Verrucoentomon mixtum Nosek 1981: 160.
HOLOTYPE 1 male (No. 75792) and PARATYPE 1 female on slides, ALASKA: Fairbanks, Chena Ridge, litter in forest with Betula sp. and Equisetum sp., 12-VIII-1976, A. Fjellberg, deposited in NMNH.
The species is characterized by 3 pairs of A-setae on the mesonotum and 4 pairs of A-setae on the metanotum, presence of P1a setae on tergites I–VII, 4 A-setae on tergite VIII and 4 setae on sternite VIII, presence of M2 on prosternum and 5 P-setae on sternite III. Accessory seta P1a is more than 3 times the length of P2a on the mesonotum, metanotum and tergites I–VII. Foretarsal sensillum b is shorter than c and does not reach the base of seta γ3. The male squama genitalis has 7+7 setae; female squama genitalis has blunt, trifurcate acrostyli.
Labium not protruded, additional cephalic setae d6 present, length ratio of posterior cephalic setae d7:sd7:l5 as 2.8:3.6:1 (Fig. 11). Setae l3, sd4 and sd5 setiform, setae l3 and sd4 slightly shorter than seta sd5, 8 µm and 10 µm long, respectively (Figs. 12, 13). Maxillary palp sensilla slender (Fig. 14). Labial palp with terminal spine, 3 setae and broad sensillum (Fig. 15). Maxillary gland with large, densely granulated calyx and posterior filament with simple dilatation. Foretarsal seta β1 long and setiform; setae δ4 and δ5 blunt, half the length of β1 (Figs. 16, 17).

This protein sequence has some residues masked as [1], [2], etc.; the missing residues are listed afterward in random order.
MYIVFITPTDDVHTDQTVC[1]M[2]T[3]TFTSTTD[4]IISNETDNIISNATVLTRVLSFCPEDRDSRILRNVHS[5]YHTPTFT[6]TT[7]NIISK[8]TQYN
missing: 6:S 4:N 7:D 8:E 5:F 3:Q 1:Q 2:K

Length ratio of pronotal setae 1: 2 as 2:1. Mesonotum with 3 pairs of A-setae, metanotum with 4 pairs of A-setae. Length ratio of P1:P1a:P2 on mesonotum as 1.7–1.8:1:2.0–2.4. Seta M on mesonotum short and slender, on metanotum longer, 15 and 25 µm, respectively. Accessory seta P1a setiform and long (17 µm), seta P2a modified, stumpy and short (5 µm) (Fig. 18); P3a and P4 on mesonotum and metanotum subequal in length and shape, short, setiform; P5 a small sensillum. Mesonotum and metanotum with pores al and sl. Prosternum with seta M2, mesosternum and metasternum lacking A1 setae (Fig. 19). Setae A2 and M2 on prosternum and A2 on mesosternum and metasternum setiform (Fig. 20). Prosternum lacking pores; mesosternum and metasternum with pore sc (Fig. 19). Tergite I with 3 pairs of A-setae: A1, A2 and A5 (Fig. 21), and sternite I with 2 pairs of P-setae (P1 and P1a (Fig. 22) rather than one pair. Accessory seta P1a on tergites I–VII long and setiform, setae P2a and P4a short, sensilliform, stumpy as on mesonotum (Fig. 18). Accessory setae on sternites setiform, shorter than on tergites, length about 10 µm (Figs. 23, 24). Pores psm present on tergites I–VII, psl on tergite VII, al on tergites II–VII. Sternite I with a pair of pores sal (Fig. 21). Sternites II–VII with spm pore. Sternites VI and VII additionally with a pair of pores spsm, situated near bases of P2 setae (Fig. 23). Hind margin of segments VIII–XII smooth, except tergite XI with weak ciliation. Seta 2a on tergites IX and X shorter than remaining setae. Comb with 10 distinct teeth (Fig. 25). Male squama genitalis with 7+7 setae, lateral basiperiphallar setae present (Fig. 26). Female squama genitalis with short, blunt, trifurcated acrostyli (Fig. 27).